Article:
April 17, 2011

Where Inspiration Comes From

Most of the time when I go out and take a picture I have an image in my mind that I want to capture.  I preplan the location, the time, the angle. But most of my inspiration comes while on site.  And sometimes I think that is the best and truest form of inspiration.  The preplanning and pre-visualization gets me there to the location, gives me an idea before going out, but once I’m on site that’s when the true inspiration comes.  That is when I can say I came back with my own unique image instead of trying to copy a photo I was initially inspired by.  I want my true vision, not someone else's.  My inspiration while on site can come from several things that inspire me on a daily basis.  

Yesterday, I headed out for some kind of modern architectural photos and started at the Salt Lake City Library.  Such a great building, architecturally, photographically.  I knew this would be a good start.  I’ve photographed this building several times and have mostly come back with mediocre photos in comparison to the actual building.  So I set out again to find some kind of new angle.  I arrived on scene, tried the door and was informed by security that the library had closed at 6 o’clock.  I was a bit disappointed, but decided it would be fine and to focus on the exterior of the building.  Not being able to go inside turned out to be a benefit for my images.  Looking through the windows of the library gave me the inspiration and new take on the building I was hoping for. 

A few weeks earlier I set out to take photos of the Salt Lake City and Council building.  The photos were nothing new, but when I turned around from the location I was focusing on I was instantly inspired by a scene of lit windows looking into three separate levels of a building.  Like looking through a window into someone’s life or a building’s life.  

ISO 100  39mm f/22 25 sec

At the Salt Lake City Library that same kind of looking through the windows feel gave me the different angle I was looking for.  The interior design along with the modern architecture reminded me of the AMC television show Mad Men.  A clean cut, 60’s inspired, timeless, modern look.  The lighting drew out long shadows of the furniture and architectural lines, giving the scene a little more drama.  Looking through the windows also reminded me of the digital renditions architects use in their drawings.  Like what they would show a client to illustrate how great their building could look.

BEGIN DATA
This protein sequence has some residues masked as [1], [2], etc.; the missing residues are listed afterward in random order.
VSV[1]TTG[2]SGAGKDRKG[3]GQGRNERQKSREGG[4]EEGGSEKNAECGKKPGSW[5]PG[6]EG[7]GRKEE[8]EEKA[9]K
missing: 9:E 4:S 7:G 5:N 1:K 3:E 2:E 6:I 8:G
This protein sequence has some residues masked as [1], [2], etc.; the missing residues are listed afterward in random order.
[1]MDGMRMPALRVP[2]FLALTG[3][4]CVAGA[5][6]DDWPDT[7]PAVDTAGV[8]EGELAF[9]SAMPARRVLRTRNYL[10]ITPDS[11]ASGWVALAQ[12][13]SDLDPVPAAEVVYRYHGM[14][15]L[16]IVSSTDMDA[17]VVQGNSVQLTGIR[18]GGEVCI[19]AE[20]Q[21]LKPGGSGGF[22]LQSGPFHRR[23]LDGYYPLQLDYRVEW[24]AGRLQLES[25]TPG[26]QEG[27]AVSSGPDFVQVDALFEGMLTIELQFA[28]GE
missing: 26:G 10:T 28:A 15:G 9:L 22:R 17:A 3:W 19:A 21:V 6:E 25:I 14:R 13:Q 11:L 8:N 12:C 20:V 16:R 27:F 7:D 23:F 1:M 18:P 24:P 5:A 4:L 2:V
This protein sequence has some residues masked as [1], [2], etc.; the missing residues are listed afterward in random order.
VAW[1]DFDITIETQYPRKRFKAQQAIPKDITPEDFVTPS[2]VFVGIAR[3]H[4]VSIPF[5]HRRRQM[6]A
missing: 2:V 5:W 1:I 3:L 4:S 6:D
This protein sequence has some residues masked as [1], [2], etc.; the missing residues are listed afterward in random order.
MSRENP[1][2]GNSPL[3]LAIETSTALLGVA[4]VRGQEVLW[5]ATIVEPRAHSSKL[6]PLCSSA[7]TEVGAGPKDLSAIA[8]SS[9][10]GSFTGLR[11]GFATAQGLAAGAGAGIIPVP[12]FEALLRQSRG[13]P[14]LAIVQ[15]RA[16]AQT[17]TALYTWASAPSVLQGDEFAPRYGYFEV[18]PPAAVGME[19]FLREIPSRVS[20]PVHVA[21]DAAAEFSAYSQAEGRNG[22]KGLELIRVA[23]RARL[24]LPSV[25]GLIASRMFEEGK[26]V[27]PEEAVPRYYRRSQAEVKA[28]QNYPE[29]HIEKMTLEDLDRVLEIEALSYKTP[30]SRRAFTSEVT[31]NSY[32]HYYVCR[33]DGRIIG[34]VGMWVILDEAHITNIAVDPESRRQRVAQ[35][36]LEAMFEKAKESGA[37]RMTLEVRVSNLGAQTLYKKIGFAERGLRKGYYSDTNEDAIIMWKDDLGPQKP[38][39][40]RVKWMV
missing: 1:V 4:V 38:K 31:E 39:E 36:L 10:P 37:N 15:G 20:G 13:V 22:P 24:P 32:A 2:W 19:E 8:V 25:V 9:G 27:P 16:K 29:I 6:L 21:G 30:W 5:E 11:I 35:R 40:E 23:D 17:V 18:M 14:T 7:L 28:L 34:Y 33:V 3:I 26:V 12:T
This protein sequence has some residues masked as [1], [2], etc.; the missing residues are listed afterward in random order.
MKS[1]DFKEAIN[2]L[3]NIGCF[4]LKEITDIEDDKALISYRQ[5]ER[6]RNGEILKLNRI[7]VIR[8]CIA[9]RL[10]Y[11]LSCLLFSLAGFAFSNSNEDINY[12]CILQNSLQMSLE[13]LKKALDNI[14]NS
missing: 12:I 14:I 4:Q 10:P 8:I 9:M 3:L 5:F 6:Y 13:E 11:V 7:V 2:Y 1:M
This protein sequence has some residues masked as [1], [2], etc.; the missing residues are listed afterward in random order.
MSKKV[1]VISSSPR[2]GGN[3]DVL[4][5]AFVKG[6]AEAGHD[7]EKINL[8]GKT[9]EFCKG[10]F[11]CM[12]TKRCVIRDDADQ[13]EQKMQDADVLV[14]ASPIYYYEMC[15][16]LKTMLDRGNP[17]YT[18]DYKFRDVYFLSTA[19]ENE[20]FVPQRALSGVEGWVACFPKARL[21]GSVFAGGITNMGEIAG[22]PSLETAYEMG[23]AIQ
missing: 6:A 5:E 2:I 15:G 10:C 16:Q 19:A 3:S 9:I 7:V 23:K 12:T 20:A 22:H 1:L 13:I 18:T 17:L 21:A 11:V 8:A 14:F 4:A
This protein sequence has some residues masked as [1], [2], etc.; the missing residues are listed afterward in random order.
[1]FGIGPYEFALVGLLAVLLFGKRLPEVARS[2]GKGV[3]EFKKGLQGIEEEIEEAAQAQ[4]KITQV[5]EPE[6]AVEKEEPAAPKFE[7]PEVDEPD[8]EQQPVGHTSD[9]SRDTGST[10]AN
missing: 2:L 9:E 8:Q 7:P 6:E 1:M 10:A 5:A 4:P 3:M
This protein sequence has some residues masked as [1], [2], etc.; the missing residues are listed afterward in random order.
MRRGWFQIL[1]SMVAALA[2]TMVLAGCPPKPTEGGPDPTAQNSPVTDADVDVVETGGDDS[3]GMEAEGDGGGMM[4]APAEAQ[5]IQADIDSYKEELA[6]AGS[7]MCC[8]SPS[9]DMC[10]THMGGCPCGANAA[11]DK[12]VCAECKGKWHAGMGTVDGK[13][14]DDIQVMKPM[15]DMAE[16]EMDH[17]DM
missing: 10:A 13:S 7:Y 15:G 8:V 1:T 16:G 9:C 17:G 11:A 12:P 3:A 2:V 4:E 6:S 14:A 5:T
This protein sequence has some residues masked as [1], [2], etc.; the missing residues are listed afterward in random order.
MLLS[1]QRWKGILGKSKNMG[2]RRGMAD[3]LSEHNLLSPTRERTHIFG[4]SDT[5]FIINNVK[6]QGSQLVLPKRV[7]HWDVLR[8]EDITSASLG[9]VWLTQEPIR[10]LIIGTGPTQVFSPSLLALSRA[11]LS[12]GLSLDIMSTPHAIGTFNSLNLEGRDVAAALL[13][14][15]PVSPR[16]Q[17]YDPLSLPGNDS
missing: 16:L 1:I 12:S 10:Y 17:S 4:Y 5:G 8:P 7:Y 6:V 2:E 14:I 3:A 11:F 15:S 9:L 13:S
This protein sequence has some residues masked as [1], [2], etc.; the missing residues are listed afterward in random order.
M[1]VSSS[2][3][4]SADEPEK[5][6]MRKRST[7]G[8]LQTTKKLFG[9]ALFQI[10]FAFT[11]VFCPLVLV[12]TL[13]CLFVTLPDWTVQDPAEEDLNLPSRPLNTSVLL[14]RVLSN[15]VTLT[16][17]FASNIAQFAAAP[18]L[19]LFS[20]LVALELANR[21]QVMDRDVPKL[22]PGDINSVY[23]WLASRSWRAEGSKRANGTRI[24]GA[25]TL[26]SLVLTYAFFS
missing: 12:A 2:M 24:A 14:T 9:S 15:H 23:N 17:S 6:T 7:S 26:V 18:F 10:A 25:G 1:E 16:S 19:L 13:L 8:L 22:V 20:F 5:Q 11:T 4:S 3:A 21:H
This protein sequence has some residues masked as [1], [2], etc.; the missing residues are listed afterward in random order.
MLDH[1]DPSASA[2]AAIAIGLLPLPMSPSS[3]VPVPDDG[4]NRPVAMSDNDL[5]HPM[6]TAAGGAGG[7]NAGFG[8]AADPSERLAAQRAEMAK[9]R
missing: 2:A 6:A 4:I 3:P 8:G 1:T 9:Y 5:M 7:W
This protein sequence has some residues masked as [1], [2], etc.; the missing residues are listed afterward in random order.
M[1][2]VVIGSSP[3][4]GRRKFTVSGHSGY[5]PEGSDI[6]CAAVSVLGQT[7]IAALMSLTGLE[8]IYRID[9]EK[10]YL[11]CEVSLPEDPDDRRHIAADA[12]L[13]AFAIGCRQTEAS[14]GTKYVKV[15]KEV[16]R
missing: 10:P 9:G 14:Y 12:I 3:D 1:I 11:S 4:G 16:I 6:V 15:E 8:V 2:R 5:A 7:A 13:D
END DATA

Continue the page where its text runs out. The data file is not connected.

ISO 100 40mm f/8 1/125 sec Singh-Ray Warming Polarizer

 ISO 100 40mm f/8 1/50 sec Singh-Ray Warming Polarizer 

 ISO 100 40mm f/8 1/40 sec Singh-Ray Warming Polarizer 

 ISO 100 40mm f/8 1/200 sec Singh-Ray Warming Polarizer

I set out with an image and subject in my mind and came back with a different kind of image representing my subject in a different way.  I went out pursuing modern architecture, black and white, dramatic skies, clean lines, wide angle views and came back with my own unique images.

April 06, 2011

Landscape and Nature Photography Tips

I am continually learning about photography and how to capture light.  How that light is portrayed and captured is mostly dependent on the operator of the camera, and there are ways to manipulate or control that light to make an eye-catching image.  Light is the most important aspect of photography and there are several tricks and tips to expose and capture it correctly.  Here are a few tips on the matter: